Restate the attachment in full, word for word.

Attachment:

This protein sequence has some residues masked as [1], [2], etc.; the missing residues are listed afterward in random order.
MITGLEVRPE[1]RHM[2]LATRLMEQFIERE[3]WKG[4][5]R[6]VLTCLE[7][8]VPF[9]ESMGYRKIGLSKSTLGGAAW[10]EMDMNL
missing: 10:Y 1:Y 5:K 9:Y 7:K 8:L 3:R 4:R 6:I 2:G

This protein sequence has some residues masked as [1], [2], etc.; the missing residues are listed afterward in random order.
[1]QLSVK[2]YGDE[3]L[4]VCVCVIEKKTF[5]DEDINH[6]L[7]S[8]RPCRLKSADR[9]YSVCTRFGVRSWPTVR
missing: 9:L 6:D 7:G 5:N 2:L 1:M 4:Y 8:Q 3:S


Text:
This protein sequence has some residues masked as [1], [2], etc.; the missing residues are listed afterward in random order.
MITGLEVRPE[1]RHM[2]LATRLMEQFIERE[3]WKG[4][5]R[6]VLTCLE[7][8]VPF[9]ESMGYRKIGLSKSTLGGAAW[10]EMDMNL
missing: 10:Y 1:Y 5:K 9:Y 7:K 8:L 3:R 4:R 6:I 2:G

This protein sequence has some residues masked as [1], [2], etc.; the missing residues are listed afterward in random order.
[1]QLSVK[2]YGDE[3]L[4]VCVCVIEKKTF[5]DEDINH[6]L[7]S[8]RPCRLKSADR[9]YSVCTRFGVRSWPTVR
missing: 9:L 6:D 7:G 5:N 2:L 1:M 4:Y 8:Q 3:S